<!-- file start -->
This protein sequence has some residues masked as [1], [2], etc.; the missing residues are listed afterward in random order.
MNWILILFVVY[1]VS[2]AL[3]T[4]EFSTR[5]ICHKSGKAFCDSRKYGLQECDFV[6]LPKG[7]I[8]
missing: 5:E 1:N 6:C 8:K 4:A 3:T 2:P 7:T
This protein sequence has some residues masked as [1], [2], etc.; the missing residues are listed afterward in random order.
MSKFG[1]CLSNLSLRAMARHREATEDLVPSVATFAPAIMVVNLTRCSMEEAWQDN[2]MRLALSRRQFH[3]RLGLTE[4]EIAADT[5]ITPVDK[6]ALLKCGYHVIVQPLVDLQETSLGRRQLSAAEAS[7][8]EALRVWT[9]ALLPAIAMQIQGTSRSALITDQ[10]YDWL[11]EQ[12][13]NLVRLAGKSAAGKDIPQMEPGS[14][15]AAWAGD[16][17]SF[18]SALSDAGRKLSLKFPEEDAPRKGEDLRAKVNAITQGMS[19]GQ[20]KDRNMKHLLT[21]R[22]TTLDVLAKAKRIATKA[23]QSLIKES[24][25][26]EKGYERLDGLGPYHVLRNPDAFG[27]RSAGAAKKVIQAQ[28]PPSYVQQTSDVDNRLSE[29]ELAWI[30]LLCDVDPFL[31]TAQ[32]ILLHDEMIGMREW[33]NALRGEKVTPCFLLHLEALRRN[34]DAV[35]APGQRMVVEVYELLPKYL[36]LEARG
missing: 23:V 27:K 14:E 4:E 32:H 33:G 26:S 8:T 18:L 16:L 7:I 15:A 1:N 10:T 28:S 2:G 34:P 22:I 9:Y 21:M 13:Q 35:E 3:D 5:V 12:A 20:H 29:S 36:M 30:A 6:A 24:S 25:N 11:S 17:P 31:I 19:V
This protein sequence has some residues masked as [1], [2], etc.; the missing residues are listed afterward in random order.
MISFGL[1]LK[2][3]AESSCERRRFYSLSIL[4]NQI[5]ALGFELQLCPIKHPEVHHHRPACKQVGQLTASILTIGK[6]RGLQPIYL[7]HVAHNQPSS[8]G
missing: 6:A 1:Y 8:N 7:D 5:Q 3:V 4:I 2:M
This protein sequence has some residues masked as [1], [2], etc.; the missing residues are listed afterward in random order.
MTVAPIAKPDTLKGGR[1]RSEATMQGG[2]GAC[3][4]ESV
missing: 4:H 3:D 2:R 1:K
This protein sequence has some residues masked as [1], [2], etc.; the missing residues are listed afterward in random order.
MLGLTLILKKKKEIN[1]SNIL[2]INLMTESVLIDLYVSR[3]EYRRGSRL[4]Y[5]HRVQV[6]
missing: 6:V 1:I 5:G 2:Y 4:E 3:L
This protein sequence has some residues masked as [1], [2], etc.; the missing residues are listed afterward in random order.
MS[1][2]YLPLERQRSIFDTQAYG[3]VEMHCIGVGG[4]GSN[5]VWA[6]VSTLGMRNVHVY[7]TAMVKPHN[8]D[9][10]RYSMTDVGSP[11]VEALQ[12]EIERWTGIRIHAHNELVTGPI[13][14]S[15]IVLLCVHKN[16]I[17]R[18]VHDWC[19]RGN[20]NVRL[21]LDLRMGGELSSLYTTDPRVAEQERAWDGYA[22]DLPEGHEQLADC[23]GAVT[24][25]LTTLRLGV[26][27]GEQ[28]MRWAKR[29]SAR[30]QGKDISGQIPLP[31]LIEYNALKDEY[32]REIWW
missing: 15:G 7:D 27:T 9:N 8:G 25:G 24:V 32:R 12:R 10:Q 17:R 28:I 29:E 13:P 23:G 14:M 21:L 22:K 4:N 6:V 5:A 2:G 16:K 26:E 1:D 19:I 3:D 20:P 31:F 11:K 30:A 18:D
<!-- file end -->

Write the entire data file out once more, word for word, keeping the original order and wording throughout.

This protein sequence has some residues masked as [1], [2], etc.; the missing residues are listed afterward in random order.
MNWILILFVVY[1]VS[2]AL[3]T[4]EFSTR[5]ICHKSGKAFCDSRKYGLQECDFV[6]LPKG[7]I[8]
missing: 5:E 1:N 6:C 8:K 4:A 3:T 2:P 7:T
This protein sequence has some residues masked as [1], [2], etc.; the missing residues are listed afterward in random order.
MSKFG[1]CLSNLSLRAMARHREATEDLVPSVATFAPAIMVVNLTRCSMEEAWQDN[2]MRLALSRRQFH[3]RLGLTE[4]EIAADT[5]ITPVDK[6]ALLKCGYHVIVQPLVDLQETSLGRRQLSAAEAS[7][8]EALRVWT[9]ALLPAIAMQIQGTSRSALITDQ[10]YDWL[11]EQ[12][13]NLVRLAGKSAAGKDIPQMEPGS[14][15]AAWAGD[16][17]SF[18]SALSDAGRKLSLKFPEEDAPRKGEDLRAKVNAITQGMS[19]GQ[20]KDRNMKHLLT[21]R[22]TTLDVLAKAKRIATKA[23]QSLIKES[24][25][26]EKGYERLDGLGPYHVLRNPDAFG[27]RSAGAAKKVIQAQ[28]PPSYVQQTSDVDNRLSE[29]ELAWI[30]LLCDVDPFL[31]TAQ[32]ILLHDEMIGMREW[33]NALRGEKVTPCFLLHLEALRRN[34]DAV[35]APGQRMVVEVYELLPKYL[36]LEARG
missing: 23:V 27:K 14:E 4:E 32:H 33:G 26:S 8:T 18:L 16:L 7:I 15:A 1:N 10:T 28:S 2:G 34:P 22:I 9:Y 21:M 13:Q 35:E 3:D 5:V 12:A 20:H 29:S 36:M 30:A 6:A 24:S 25:N 11:S 17:P 31:I 19:V
This protein sequence has some residues masked as [1], [2], etc.; the missing residues are listed afterward in random order.
MISFGL[1]LK[2][3]AESSCERRRFYSLSIL[4]NQI[5]ALGFELQLCPIKHPEVHHHRPACKQVGQLTASILTIGK[6]RGLQPIYL[7]HVAHNQPSS[8]G
missing: 6:A 1:Y 8:N 7:D 5:Q 3:V 4:I 2:M
This protein sequence has some residues masked as [1], [2], etc.; the missing residues are listed afterward in random order.
MTVAPIAKPDTLKGGR[1]RSEATMQGG[2]GAC[3][4]ESV
missing: 4:H 3:D 2:R 1:K
This protein sequence has some residues masked as [1], [2], etc.; the missing residues are listed afterward in random order.
MLGLTLILKKKKEIN[1]SNIL[2]INLMTESVLIDLYVSR[3]EYRRGSRL[4]Y[5]HRVQV[6]
missing: 6:V 1:I 5:G 2:Y 4:E 3:L
This protein sequence has some residues masked as [1], [2], etc.; the missing residues are listed afterward in random order.
MS[1][2]YLPLERQRSIFDTQAYG[3]VEMHCIGVGG[4]GSN[5]VWA[6]VSTLGMRNVHVY[7]TAMVKPHN[8]D[9][10]RYSMTDVGSP[11]VEALQ[12]EIERWTGIRIHAHNELVTGPI[13][14]S[15]IVLLCVHKN[16]I[17]R[18]VHDWC[19]RGN[20]NVRL[21]LDLRMGGELSSLYTTDPRVAEQERAWDGYA[22]DLPEGHEQLADC[23]GAVT[24][25]LTTLRLGV[26][27]GEQ[28]MRWAKR[29]SAR[30]QGKDISGQIPLP[31]LIEYNALKDEY[32]REIWW
missing: 15:G 7:D 27:T 9:N 8:G 25:G 24:V 32:R 12:R 10:Q 17:R 28:I 29:E 13:P 23:G 14:M 21:L 22:K 4:N 6:V 5:A 2:G 16:K 26:E 1:D 19:I 3:D 20:P 31:F 11:K 30:A 18:D